The other problem we have encountered is one Rob Donoghue mentioned on his blog: Sometimes the players are too damn poetic. But allowing Aspects to be revised (not to say completely replaced) without waiting for Milestones has helped with that. Leaving Aspects blanks has worked out well too, although we are coming up on Episode 10 and one or two of them (on the more casual players) are still blank.

  3. Scum of Dunwall says:

    Talking with guys about aspects (my comlain – isn’t enough aspects to define my character) we created interesting variant (for potential Planescape hack):

    Make 4 aspects, limited by cathegories:

    High Concept:

    Choose one of the aspects above, to be your Trouble.

    Add up 3 aspects of your choice, whenever you want to.

    • Ryan Macklin says:

      This is an example bad Fate design and a misunderstanding of how character creation can work. As-is, those are boring prompts, but you could spice those up with giving an interesting question to answer for each one that would help the aspect from it not be phoned in.

      For everyone who says that five aspects isn’t enough to “define my character,” well, I can’t help you folks. I can’t help anyone who thinks they need to write down an aspect to define their character. I can’t help anyone who thinks they need to answer someone else’s prompt in order to creatively contribute to their character’s story.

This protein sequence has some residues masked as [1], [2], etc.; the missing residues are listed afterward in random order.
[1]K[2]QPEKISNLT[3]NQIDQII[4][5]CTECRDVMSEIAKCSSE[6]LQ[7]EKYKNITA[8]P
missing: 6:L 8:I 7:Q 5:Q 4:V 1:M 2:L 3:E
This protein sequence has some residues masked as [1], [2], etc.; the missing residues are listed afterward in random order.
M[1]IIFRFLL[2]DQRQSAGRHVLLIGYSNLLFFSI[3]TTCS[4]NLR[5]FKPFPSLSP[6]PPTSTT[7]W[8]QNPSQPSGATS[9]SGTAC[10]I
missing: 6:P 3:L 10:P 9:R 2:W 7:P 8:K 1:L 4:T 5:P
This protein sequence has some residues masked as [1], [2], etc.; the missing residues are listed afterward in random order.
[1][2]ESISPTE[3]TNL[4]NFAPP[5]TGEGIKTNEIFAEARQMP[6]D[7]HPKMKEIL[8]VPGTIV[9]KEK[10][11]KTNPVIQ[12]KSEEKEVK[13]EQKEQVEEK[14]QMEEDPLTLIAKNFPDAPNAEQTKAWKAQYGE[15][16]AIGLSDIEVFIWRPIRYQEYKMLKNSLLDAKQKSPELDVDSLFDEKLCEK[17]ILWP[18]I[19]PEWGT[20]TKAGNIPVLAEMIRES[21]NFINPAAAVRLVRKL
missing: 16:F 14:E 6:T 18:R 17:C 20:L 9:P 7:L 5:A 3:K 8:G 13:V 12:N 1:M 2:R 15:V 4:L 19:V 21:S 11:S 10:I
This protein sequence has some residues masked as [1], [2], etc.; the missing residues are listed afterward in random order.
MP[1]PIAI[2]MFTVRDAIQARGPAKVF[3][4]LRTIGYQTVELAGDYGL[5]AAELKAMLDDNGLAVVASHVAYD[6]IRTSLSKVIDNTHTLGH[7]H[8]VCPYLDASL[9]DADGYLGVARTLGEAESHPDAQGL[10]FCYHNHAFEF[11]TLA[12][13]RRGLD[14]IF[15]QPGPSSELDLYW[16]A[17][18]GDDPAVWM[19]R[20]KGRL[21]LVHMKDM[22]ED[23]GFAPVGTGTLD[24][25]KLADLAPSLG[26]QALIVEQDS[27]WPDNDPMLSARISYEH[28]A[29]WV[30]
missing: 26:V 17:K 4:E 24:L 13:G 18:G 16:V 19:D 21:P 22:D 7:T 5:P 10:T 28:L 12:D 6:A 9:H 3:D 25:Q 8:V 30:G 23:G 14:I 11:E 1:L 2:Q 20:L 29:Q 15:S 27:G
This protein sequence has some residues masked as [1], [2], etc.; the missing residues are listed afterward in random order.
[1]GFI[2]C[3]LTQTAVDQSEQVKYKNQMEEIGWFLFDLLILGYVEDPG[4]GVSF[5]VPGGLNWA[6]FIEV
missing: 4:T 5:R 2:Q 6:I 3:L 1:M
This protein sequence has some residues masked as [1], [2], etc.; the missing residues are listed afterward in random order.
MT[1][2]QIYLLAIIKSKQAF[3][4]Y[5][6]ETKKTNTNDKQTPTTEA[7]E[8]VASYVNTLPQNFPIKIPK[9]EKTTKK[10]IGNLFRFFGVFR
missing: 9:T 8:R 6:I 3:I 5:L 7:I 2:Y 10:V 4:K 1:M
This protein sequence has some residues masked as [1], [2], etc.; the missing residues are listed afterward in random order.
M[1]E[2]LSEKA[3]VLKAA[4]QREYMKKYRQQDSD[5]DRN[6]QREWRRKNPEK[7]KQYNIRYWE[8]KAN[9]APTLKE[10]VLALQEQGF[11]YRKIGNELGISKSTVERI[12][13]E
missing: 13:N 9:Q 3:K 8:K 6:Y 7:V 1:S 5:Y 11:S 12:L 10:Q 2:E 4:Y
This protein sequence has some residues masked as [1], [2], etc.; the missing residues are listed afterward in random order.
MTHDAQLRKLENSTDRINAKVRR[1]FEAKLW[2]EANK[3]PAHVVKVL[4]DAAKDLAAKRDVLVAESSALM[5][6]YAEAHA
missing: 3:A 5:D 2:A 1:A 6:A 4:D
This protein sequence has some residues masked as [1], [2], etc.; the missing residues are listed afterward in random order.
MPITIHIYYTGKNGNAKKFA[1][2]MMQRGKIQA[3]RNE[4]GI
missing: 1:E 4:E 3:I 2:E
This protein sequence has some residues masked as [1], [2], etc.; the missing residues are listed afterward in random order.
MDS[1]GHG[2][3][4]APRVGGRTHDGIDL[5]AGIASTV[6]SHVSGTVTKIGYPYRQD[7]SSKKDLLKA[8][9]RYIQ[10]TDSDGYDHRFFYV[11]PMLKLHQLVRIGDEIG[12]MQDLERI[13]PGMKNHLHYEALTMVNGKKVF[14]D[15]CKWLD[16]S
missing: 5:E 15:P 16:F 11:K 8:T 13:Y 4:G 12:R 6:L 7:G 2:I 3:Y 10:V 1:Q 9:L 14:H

So no, it’s not an interesting variant. It’s the sort of variant people have been making for nearly a decade, that never catches fire.

      – Ryan

    • Scum of Dunwall says:

      Thank you for response. I am appreciate it.

      Fate is a appealing, but restive system. It’s hard sometimes to reconsile my ideas with it’s dynamics. And maybe too easy to misunderstand it and screw up everything. To turn small miracle into pile of dirt.) Certainly do _not want that_ to happen.